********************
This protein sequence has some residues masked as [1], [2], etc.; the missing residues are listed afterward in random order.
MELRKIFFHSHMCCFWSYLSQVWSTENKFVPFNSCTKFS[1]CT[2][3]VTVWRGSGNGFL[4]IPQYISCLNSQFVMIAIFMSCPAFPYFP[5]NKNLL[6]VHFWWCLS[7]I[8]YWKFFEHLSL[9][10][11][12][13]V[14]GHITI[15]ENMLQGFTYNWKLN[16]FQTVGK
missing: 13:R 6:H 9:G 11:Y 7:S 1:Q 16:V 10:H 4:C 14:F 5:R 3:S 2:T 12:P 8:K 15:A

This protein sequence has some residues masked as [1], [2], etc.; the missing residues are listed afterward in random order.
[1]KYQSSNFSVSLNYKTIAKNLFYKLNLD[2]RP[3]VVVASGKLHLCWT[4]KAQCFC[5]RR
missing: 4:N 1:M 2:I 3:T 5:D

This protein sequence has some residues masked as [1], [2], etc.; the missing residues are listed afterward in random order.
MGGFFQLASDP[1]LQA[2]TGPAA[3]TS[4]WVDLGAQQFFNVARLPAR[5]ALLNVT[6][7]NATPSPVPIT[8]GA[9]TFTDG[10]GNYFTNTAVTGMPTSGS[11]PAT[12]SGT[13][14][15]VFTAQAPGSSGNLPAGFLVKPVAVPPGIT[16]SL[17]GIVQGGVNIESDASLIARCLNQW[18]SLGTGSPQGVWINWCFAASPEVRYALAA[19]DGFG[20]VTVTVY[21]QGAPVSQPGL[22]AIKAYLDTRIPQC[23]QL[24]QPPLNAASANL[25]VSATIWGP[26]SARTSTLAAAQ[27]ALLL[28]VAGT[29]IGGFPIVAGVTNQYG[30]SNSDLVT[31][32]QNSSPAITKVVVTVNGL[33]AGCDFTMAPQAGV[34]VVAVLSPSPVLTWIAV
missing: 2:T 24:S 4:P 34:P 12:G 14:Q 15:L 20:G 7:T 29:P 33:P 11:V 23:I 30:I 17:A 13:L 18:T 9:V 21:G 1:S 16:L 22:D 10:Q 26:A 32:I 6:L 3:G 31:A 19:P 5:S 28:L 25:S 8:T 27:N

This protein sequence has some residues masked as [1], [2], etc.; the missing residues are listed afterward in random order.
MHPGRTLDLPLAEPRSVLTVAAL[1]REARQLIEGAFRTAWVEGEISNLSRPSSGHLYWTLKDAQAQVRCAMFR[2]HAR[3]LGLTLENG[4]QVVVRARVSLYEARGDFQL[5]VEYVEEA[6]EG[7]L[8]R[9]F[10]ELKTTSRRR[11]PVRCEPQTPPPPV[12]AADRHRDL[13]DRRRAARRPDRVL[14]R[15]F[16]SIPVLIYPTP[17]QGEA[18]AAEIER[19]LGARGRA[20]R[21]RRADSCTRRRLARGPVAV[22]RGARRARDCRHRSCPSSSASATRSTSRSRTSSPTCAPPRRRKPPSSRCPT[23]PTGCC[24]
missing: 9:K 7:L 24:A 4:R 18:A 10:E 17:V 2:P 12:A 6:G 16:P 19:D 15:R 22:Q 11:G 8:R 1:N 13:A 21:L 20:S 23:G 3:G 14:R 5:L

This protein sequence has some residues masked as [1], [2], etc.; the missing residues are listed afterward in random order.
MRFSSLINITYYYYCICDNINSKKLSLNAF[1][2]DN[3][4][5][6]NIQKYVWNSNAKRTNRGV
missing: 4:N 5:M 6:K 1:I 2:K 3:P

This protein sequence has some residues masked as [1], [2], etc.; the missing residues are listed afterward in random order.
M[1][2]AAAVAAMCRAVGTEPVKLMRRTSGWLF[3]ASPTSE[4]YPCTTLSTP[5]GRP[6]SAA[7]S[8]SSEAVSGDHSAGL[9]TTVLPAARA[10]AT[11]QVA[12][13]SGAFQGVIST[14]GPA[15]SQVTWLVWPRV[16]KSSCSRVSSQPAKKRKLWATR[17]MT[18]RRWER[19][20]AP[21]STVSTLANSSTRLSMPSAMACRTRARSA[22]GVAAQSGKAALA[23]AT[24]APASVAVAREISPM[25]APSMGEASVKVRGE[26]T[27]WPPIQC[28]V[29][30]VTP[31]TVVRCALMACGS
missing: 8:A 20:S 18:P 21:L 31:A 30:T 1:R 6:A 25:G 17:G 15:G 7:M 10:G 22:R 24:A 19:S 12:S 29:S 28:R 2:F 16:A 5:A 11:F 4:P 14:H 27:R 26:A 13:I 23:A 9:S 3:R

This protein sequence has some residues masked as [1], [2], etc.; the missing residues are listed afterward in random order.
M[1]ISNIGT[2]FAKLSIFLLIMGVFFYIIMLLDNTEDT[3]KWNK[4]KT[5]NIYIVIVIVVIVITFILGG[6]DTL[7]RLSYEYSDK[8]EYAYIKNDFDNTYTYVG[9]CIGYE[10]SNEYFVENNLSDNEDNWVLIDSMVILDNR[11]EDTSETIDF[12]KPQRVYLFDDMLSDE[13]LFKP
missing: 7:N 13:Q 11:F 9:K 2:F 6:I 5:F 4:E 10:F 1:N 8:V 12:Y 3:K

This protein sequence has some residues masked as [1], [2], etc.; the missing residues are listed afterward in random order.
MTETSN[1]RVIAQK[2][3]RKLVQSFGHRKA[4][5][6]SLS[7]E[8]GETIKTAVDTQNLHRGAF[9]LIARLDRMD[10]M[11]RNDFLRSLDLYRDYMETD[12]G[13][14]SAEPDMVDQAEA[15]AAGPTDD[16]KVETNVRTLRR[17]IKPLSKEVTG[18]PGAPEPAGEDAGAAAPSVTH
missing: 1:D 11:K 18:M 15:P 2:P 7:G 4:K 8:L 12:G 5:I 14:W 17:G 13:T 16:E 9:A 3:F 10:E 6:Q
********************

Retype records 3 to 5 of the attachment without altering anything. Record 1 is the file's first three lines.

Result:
This protein sequence has some residues masked as [1], [2], etc.; the missing residues are listed afterward in random order.
MGGFFQLASDP[1]LQA[2]TGPAA[3]TS[4]WVDLGAQQFFNVARLPAR[5]ALLNVT[6][7]NATPSPVPIT[8]GA[9]TFTDG[10]GNYFTNTAVTGMPTSGS[11]PAT[12]SGT[13][14][15]VFTAQAPGSSGNLPAGFLVKPVAVPPGIT[16]SL[17]GIVQGGVNIESDASLIARCLNQW[18]SLGTGSPQGVWINWCFAASPEVRYALAA[19]DGFG[20]VTVTVY[21]QGAPVSQPGL[22]AIKAYLDTRIPQC[23]QL[24]QPPLNAASANL[25]VSATIWGP[26]SARTSTLAAAQ[27]ALLL[28]VAGT[29]IGGFPIVAGVTNQYG[30]SNSDLVT[31][32]QNSSPAITKVVVTVNGL[33]AGCDFTMAPQAGV[34]VVAVLSPSPVLTWIAV
missing: 2:T 24:S 4:P 34:P 12:G 14:Q 15:L 20:G 7:T 29:P 33:P 11:V 23:I 30:I 17:A 13:L 18:T 9:V 21:G 1:S 16:L 22:D 10:Q 26:A 32:I 6:L 3:G 31:A 19:P 5:S 28:L 25:S 8:T 27:N

This protein sequence has some residues masked as [1], [2], etc.; the missing residues are listed afterward in random order.
MHPGRTLDLPLAEPRSVLTVAAL[1]REARQLIEGAFRTAWVEGEISNLSRPSSGHLYWTLKDAQAQVRCAMFR[2]HAR[3]LGLTLENG[4]QVVVRARVSLYEARGDFQL[5]VEYVEEA[6]EG[7]L[8]R[9]F[10]ELKTTSRRR[11]PVRCEPQTPPPPV[12]AADRHRDL[13]DRRRAARRPDRVL[14]R[15]F[16]SIPVLIYPTP[17]QGEA[18]AAEIER[19]LGARGRA[20]R[21]RRADSCTRRRLARGPVAV[22]RGARRARDCRHRSCPSSSASATRSTSRSRTSSPTCAPPRRRKPPSSRCPT[23]PTGCC[24]
missing: 9:K 7:L 24:A 4:R 18:A 10:E 17:V 2:P 12:A 6:G 16:P 19:D 15:R 22:Q 11:G 8:R 1:N 13:A 21:L 20:S 23:G 3:G 14:R 5:L

This protein sequence has some residues masked as [1], [2], etc.; the missing residues are listed afterward in random order.
MRFSSLINITYYYYCICDNINSKKLSLNAF[1][2]DN[3][4][5][6]NIQKYVWNSNAKRTNRGV
missing: 4:N 5:M 6:K 1:I 2:K 3:P